Introducing Matthew Nguyen of the School of Computing Science and the Department of Molecular Biology and Biochemistry!
Name: Matthew Nguyen
Faculty: Computing Science & Molecular Biology and Biochemistry
Year of Study: 3rd
Supervisor: Dr. Leonid Chindelevitch of the Department of Computing Science
Q: How did you get involved in research?
A: Back then, I was just an MBB major with some programming interests. At the end of my 2nd year, I decided to email some bioinformatics prof whose research I was interested in. I had only taken 3 CMPT courses, but Dr. Chindelevitch still took me in. Since I lacked the background, I had to do a lot of self-learning but I’m loving it. Working in the lab pretty much solidified my decision to transfer to the joint major, and now here I am!
Q: What have you been working on in your research so far? (What is your research about?)
A: I am finishing up a large scale project to create a computational framework for the classification of pathogens into epidemiologically related groups using genomic data. Specifically, we are combining data from single nucleotide polymorphisms (SNP), multilocus sequence typing (MLST) and copy number variations (CNVs) to cluster different samples of a pathogen in order to understand their relatedness. Currently, I am working on the implementation and analysis of various clustering algorithms to establish the best one. Upon completion, the project will be integrated into an open-source platform (IRIDA) to help public health authorities analyze epidemics.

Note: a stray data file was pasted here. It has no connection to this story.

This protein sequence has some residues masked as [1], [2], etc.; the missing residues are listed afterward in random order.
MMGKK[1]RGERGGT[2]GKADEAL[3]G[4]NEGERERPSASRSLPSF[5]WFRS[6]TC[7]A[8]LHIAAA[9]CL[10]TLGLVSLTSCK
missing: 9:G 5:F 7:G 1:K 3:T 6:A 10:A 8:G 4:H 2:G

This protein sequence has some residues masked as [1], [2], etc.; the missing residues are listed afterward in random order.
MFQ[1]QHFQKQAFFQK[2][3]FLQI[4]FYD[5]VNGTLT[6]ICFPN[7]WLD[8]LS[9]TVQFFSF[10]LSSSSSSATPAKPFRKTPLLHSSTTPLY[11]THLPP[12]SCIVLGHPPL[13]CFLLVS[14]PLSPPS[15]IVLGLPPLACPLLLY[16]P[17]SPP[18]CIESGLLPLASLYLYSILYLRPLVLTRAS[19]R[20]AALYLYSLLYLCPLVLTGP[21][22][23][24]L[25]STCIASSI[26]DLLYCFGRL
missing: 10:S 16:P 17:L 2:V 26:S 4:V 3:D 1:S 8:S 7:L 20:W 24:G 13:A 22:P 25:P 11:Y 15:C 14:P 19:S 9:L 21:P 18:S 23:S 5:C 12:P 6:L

With the end in sight, I am also starting up a new project: the use of machine learning methods in order to predict antibiotic resistance in tuberculosis.
Q: What is a typical “day in the life” in the lab for you?
A: I technically don’t need to be in the lab to do any work. Since all of my work is done on the servers at the BC Genomes Science Center, I can work from anywhere with internet, even at home or on my phone! But I still enjoy being in the lab as it is useful: I can seek assistance or bounce ideas off of my supervisor or the other members of my lab. I’ve also got a sweet setup of dual monitors (I want a third…) and a mechanical keyboard. My work usually consists of writing or debugging code (Python or BASH), running different software and algorithms, analyzing the results (maybe run some statistical analyses with R) and writing documentation.
Q: What’s your favorite course that you have taken so far in your degree?
A: CMPT 310 with Dr. Maxwell Libbrecht: Artificial Intelligence Survey. AI is one of THE buzzwords right now. Although this is just a survey course, it is a fascinating introduction to a growing field in computing science, a field which became my main research interest. Machine learning is huge in bioinformatics right now, and although I still lack the in-depth knowledge, this course was a refreshing intro to how it all works. I started self-teaching a lot of machine learning after this great intro.
Q: What scares you the most in the lab or the field?
A: Unexpected results that make no sense are horrible to deal with, especially when I have to use someone else’s program in my pipeline. Did I do something wrong? Is the program I’m using just bad? Maybe if I run it again without changing anything it’ll work…
Q: What is your favorite science joke or meme from your field?
A: I may or may not look at memes too much… I can thank Reddit for that. Shameless plug for /r/programmerhumor.